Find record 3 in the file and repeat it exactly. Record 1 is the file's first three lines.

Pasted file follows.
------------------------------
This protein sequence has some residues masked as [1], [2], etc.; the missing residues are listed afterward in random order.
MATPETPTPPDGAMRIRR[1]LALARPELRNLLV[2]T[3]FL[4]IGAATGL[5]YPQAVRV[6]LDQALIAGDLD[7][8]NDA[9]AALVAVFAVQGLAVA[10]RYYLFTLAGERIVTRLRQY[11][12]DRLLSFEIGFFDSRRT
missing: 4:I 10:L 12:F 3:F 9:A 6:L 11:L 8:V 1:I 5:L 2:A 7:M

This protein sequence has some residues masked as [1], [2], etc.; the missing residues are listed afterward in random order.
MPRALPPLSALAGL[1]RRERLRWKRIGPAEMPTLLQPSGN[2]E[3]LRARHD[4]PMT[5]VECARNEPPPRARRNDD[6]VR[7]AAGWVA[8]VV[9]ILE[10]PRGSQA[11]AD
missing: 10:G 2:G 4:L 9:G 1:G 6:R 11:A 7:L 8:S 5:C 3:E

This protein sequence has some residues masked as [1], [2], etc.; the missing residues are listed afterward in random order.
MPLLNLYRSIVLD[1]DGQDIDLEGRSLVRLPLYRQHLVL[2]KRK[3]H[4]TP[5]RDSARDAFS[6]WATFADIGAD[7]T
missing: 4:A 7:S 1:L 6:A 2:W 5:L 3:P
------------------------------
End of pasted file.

This protein sequence has some residues masked as [1], [2], etc.; the missing residues are listed afterward in random order.
MPLLNLYRSIVLD[1]DGQDIDLEGRSLVRLPLYRQHLVL[2]KRK[3]H[4]TP[5]RDSARDAFS[6]WATFADIGAD[7]T
missing: 4:A 7:S 1:L 6:A 2:W 5:L 3:P